Back pain is a common reason for absence from work and doctor visits. Although back pain may be painful and uncomfortable, it is not usually serious.
Even though back pain can affect people of any age, it is significantly more common among adults aged between 35 and 55 years. Experts say that back pain is associated with the way our bones, muscles and ligaments in our backs work together.
Pain in the lower back may be linked to the bony lumbar spine, discs between the vertebrae, ligaments around the spine and discs, spinal cord and nerves, lower back muscles, abdomen and pelvic internal organs, and the skin around the lumbar area. Pain in the upper back may be due to disorders of the aorta, tumors in the chest, and spine inflammation.
Risk Factors For Back Pain
A risk factor is something which increases the likelihood of developing a condition or disease. For example, obesity significantly raises the risk of developing diabetes type 2. Therefore, obesity is a risk factor for diabetes type 2.
The following factors are linked to a higher risk of developing low back pain:
- A mentally stressful job
- Pregnancy - pregnant women are much more likely to get back pain
- A sedentary lifestyle
- Age - older adults are more susceptible than young adults or children
- Gender - back pain is more common among females than males
- Strenuous physical exercise (especially if not done properly)
- Strenuous physical work.
Signs and Symptoms Of Back Pain
A symptom is something the patient feels and reports, while a sign is something other people, such as the doctor detect. For example, pain may be a symptom while a rash may be a sign.
The main symptom of back pain is, as the name suggests, an ache or pain anywhere on the back, and sometimes all the way down to the buttocks and legs. In most cases signs and symptoms clear up on their own within a short period.
If any of the following signs or symptoms accompanies a back pain your should see your doctor:
- Weight loss
- Elevated body temperature (fever)
- Inflammation (swelling) on the back
- Persistent back pain - lying down or resting does not help
- Pain down the legs
- Pain reaches below the knees
- A recent injury, blow or trauma to your back
- Urinary incontinence - you pee unintentionally (even small amounts)
- Difficulty urinating - passing urine is hard
- Fecal incontinence - you lose your bowel control (you poo unintentionally)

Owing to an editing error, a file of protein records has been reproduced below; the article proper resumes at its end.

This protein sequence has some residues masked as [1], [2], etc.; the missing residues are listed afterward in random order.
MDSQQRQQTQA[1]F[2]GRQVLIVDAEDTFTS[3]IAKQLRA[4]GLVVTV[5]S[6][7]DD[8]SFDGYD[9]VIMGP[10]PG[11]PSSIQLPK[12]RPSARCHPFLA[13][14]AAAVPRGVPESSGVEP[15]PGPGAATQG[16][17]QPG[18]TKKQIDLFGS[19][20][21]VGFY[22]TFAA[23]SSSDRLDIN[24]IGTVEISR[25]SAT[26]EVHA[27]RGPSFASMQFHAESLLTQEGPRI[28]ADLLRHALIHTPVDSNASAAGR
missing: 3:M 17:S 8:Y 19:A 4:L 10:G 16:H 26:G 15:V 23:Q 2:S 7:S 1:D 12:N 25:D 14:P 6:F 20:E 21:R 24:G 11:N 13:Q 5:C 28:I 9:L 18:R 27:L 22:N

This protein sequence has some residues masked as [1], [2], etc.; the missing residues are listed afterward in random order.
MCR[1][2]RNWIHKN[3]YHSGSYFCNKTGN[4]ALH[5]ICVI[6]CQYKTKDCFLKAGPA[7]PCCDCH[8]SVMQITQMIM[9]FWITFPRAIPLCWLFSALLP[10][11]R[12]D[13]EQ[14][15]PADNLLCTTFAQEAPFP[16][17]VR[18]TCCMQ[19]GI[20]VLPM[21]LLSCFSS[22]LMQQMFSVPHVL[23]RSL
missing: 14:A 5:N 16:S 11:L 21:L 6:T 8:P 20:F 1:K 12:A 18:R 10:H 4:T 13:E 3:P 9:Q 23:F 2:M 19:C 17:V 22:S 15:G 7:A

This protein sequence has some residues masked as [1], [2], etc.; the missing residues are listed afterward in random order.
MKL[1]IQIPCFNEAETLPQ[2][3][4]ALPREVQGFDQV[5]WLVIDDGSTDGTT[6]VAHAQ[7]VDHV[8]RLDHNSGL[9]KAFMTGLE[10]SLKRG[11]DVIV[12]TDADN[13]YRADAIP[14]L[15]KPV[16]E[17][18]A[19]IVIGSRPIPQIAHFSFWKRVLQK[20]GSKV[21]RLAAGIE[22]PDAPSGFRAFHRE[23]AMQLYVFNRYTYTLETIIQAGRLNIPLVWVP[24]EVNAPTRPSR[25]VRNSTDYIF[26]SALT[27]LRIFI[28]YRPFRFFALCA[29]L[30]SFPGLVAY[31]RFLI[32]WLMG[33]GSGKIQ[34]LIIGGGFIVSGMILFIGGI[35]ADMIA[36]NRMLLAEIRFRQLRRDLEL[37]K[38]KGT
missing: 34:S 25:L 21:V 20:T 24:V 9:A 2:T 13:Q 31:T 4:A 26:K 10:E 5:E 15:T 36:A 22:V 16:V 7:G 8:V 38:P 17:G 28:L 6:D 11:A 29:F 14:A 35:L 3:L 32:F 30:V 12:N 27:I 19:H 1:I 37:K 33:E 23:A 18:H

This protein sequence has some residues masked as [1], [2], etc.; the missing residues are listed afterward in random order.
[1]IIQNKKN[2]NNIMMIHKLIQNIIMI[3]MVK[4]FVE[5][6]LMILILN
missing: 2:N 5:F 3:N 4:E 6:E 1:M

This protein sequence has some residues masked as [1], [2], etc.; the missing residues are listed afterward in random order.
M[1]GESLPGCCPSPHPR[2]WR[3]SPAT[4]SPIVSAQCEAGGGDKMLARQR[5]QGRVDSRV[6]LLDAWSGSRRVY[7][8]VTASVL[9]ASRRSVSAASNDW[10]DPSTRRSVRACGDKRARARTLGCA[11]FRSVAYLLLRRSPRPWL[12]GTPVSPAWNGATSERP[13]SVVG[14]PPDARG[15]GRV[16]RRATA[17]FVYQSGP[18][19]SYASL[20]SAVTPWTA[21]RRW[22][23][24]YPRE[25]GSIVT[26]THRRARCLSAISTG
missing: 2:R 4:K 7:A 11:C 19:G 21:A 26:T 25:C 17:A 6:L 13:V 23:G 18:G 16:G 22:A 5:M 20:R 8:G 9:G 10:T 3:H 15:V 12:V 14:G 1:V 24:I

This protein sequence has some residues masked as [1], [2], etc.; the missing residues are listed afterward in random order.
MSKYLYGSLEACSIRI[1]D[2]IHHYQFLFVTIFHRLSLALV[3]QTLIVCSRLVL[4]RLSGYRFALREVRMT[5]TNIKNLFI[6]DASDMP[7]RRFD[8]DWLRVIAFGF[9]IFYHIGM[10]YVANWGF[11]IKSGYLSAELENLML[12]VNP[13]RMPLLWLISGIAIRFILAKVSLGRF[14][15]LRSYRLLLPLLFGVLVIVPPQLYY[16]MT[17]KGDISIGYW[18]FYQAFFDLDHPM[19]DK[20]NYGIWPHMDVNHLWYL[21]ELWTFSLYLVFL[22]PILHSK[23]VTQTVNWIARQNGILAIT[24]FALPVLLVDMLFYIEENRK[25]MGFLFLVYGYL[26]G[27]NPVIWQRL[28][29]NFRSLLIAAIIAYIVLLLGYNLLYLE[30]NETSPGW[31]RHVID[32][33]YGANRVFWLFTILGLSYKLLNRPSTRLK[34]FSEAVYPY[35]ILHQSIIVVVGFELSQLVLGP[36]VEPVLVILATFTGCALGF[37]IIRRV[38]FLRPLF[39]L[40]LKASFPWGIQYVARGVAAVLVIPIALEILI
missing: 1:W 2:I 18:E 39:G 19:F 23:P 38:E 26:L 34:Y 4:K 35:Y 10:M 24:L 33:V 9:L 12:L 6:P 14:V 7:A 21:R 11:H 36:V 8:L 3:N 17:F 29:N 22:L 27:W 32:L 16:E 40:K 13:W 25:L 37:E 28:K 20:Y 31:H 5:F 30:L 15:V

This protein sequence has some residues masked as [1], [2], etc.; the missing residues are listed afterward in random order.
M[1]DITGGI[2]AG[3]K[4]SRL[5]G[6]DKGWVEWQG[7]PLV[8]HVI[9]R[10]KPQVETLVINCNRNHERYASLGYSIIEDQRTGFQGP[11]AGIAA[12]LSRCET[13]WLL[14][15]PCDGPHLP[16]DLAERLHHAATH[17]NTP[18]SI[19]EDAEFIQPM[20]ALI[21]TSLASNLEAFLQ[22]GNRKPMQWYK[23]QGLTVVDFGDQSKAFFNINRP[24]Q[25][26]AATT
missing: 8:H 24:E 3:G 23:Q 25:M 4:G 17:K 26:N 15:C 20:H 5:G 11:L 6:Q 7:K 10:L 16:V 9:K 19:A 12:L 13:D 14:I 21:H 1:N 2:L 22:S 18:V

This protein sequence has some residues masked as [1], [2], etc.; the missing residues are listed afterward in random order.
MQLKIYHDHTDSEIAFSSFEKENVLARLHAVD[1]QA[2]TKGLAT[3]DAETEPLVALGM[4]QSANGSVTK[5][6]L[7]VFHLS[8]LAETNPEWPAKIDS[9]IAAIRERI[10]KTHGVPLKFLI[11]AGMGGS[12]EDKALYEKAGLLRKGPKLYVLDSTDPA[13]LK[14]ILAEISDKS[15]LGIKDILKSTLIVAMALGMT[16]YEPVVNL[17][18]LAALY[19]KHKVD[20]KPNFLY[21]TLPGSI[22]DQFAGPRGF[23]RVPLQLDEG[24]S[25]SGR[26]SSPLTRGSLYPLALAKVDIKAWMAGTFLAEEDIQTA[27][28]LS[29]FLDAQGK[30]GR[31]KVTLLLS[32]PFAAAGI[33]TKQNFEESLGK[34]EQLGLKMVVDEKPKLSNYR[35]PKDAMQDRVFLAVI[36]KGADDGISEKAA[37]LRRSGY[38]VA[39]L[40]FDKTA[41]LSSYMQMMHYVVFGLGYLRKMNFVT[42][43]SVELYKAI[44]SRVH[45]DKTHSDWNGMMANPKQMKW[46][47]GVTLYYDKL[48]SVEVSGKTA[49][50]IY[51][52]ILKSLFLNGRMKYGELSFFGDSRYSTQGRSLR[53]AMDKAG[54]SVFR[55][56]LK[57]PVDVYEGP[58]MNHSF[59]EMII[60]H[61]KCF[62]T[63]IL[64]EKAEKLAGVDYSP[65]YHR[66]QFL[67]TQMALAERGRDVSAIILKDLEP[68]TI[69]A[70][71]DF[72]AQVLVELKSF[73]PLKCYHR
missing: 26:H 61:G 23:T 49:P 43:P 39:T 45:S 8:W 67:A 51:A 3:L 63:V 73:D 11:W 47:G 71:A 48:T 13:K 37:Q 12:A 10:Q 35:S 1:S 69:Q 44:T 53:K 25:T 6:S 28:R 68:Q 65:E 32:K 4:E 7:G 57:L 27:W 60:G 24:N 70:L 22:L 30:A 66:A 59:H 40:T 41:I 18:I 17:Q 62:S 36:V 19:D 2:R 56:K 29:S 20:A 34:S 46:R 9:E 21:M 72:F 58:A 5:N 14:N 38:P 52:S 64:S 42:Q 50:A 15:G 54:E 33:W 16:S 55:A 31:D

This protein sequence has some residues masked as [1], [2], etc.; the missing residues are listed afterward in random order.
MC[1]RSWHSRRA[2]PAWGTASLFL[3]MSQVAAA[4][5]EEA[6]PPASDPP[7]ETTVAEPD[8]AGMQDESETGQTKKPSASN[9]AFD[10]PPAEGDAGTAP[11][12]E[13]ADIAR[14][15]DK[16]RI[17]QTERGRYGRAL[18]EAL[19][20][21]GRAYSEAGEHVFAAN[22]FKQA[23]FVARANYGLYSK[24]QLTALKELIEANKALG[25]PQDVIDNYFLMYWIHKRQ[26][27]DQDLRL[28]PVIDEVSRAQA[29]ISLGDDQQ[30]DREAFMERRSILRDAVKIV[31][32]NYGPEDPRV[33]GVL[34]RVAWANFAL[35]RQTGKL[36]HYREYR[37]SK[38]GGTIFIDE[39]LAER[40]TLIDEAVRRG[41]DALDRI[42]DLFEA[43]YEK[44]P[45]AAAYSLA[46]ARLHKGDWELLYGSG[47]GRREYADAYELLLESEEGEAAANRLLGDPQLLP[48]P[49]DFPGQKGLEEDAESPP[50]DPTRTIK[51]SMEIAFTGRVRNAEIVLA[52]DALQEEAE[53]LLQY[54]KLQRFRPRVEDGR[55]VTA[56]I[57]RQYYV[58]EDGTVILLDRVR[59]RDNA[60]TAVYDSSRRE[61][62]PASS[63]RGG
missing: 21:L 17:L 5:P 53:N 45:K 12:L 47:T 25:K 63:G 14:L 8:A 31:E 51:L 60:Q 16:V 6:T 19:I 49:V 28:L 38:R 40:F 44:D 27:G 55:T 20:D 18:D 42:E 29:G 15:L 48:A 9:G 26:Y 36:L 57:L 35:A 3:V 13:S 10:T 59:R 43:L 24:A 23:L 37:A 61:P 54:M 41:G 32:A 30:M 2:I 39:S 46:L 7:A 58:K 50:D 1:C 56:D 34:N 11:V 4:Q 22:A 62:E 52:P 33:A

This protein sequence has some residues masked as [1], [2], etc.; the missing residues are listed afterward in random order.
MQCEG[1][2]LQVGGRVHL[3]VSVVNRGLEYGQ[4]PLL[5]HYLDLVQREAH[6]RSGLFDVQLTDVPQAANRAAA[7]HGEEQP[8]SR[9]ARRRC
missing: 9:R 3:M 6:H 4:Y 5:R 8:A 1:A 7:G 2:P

- Numbness around the genitals
- Numbness around the anus
- Numbness around the buttocks.
According to the National Health Service (NHS), UK, the following groups of people should seek medical advice if they experience back pain:
- People aged less than 20 and more than 55 years
- Patients who have been taking steroids for a few months
- Drug abusers
- Patients with cancer
- Patients who have had cancer
- Patients with low immune systems.
Cause of Back Pain
The human back is composed of a complex structure of muscles, ligaments, tendons, disks and bones - the segments of our spine are cushioned with cartilage-like pads. Problems with any of these components can lead to back pain. In some cases of back pain, its cause is never found.
Strain - the most common causes of back pain are:
- Strained muscles
- Strained ligaments
- Lifting something improperly
- Lifting something that is too heavy
- The result of an abrupt and awkward movement
- A muscle spasm.
The following structural problems may also result in back pain:
- Ruptured disks - each vertebra in our spine is cushioned by disks. If the disk ruptures there will be more pressure on a nerve, resulting in back pain.
- Bulging disks - in much the same way as ruptured disks, a bulging disk can result in more pressure on a nerve.
- Sciatica - a sharp and shooting pain that travels through the buttock and down the back of the leg, caused by a bulging or herniated disk pressing on a nerve.
- Arthritis - patients with osteoarthritis commonly experience problems with the joints in the hips, lower back, knees and hands. In some cases spinal stenosis can develop - the space around the spinal cord narrows.
- Abnormal curvature of the spine - if the spine curves in an unusual way the patient is more likely to experience back pain. An example is scoliosis, when the spine curves to the side.
- Osteoporosis - bones, including the vertebrae of the spine, become brittle and porous, making compression fractures more likely.
Other Causes of Back Pain